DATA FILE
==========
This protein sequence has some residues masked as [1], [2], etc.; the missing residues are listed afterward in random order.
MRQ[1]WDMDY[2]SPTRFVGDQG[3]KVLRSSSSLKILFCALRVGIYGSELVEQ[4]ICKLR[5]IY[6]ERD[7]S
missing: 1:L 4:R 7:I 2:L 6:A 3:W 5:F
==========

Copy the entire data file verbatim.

This protein sequence has some residues masked as [1], [2], etc.; the missing residues are listed afterward in random order.
MRQ[1]WDMDY[2]SPTRFVGDQG[3]KVLRSSSSLKILFCALRVGIYGSELVEQ[4]ICKLR[5]IY[6]ERD[7]S
missing: 1:L 4:R 7:I 2:L 6:A 3:W 5:F